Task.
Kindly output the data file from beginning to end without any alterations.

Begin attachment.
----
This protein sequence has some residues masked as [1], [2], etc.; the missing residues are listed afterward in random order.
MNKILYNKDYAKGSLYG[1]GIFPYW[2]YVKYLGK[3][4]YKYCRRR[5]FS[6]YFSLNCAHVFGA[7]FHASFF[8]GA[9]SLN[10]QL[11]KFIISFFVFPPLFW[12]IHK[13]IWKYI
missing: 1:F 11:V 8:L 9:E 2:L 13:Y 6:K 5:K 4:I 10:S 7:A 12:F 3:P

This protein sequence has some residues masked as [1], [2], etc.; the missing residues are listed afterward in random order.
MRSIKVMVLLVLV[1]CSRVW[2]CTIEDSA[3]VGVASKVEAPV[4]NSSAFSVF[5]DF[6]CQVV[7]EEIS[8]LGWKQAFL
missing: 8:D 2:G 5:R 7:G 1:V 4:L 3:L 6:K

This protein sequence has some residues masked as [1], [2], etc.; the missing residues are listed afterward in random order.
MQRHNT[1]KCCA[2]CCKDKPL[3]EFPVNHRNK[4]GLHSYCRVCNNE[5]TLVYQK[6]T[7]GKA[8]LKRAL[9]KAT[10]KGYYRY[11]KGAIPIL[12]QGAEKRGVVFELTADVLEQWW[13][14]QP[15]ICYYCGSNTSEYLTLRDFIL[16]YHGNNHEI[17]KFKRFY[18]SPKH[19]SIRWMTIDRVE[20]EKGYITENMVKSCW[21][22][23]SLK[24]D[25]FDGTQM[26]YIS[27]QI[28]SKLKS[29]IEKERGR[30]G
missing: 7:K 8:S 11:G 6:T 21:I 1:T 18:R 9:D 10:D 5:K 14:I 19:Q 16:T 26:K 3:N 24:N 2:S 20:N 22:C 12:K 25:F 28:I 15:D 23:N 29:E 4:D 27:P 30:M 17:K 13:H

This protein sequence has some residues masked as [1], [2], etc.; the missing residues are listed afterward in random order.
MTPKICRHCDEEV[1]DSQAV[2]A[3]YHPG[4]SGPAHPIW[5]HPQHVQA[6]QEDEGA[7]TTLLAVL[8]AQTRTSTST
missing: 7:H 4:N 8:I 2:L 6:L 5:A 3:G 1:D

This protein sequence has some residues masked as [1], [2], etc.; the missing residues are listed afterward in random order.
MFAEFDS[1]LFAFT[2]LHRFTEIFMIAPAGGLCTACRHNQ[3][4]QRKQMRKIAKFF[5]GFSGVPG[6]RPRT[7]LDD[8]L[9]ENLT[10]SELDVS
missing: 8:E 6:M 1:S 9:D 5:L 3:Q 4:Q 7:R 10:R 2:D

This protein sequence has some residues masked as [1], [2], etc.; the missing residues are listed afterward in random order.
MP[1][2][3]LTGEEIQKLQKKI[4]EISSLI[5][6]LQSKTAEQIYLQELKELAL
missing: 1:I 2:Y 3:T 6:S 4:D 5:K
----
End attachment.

This protein sequence has some residues masked as [1], [2], etc.; the missing residues are listed afterward in random order.
MNKILYNKDYAKGSLYG[1]GIFPYW[2]YVKYLGK[3][4]YKYCRRR[5]FS[6]YFSLNCAHVFGA[7]FHASFF[8]GA[9]SLN[10]QL[11]KFIISFFVFPPLFW[12]IHK[13]IWKYI
missing: 1:F 11:V 8:L 9:E 2:L 13:Y 6:K 5:K 4:I 10:S 7:A 12:F 3:P

This protein sequence has some residues masked as [1], [2], etc.; the missing residues are listed afterward in random order.
MRSIKVMVLLVLV[1]CSRVW[2]CTIEDSA[3]VGVASKVEAPV[4]NSSAFSVF[5]DF[6]CQVV[7]EEIS[8]LGWKQAFL
missing: 8:D 2:G 5:R 7:G 1:V 4:L 3:L 6:K

This protein sequence has some residues masked as [1], [2], etc.; the missing residues are listed afterward in random order.
MQRHNT[1]KCCA[2]CCKDKPL[3]EFPVNHRNK[4]GLHSYCRVCNNE[5]TLVYQK[6]T[7]GKA[8]LKRAL[9]KAT[10]KGYYRY[11]KGAIPIL[12]QGAEKRGVVFELTADVLEQWW[13][14]QP[15]ICYYCGSNTSEYLTLRDFIL[16]YHGNNHEI[17]KFKRFY[18]SPKH[19]SIRWMTIDRVE[20]EKGYITENMVKSCW[21][22][23]SLK[24]D[25]FDGTQM[26]YIS[27]QI[28]SKLKS[29]IEKERGR[30]G
missing: 7:K 8:S 11:G 6:T 21:I 1:T 18:R 9:D 10:D 5:K 14:I 19:Q 16:T 26:K 3:N 24:N 2:S 20:N 22:C 12:K 25:F 28:I 15:D 23:N 29:E 4:D 27:P 30:M 17:K 13:H

This protein sequence has some residues masked as [1], [2], etc.; the missing residues are listed afterward in random order.
MTPKICRHCDEEV[1]DSQAV[2]A[3]YHPG[4]SGPAHPIW[5]HPQHVQA[6]QEDEGA[7]TTLLAVL[8]AQTRTSTST
missing: 7:H 4:N 8:I 2:L 6:L 5:A 3:G 1:D

This protein sequence has some residues masked as [1], [2], etc.; the missing residues are listed afterward in random order.
MFAEFDS[1]LFAFT[2]LHRFTEIFMIAPAGGLCTACRHNQ[3][4]QRKQMRKIAKFF[5]GFSGVPG[6]RPRT[7]LDD[8]L[9]ENLT[10]SELDVS
missing: 8:E 6:M 1:S 9:D 5:L 3:Q 4:Q 7:R 10:R 2:D

This protein sequence has some residues masked as [1], [2], etc.; the missing residues are listed afterward in random order.
MP[1][2][3]LTGEEIQKLQKKI[4]EISSLI[5][6]LQSKTAEQIYLQELKELAL
missing: 1:I 2:Y 3:T 6:S 4:D 5:K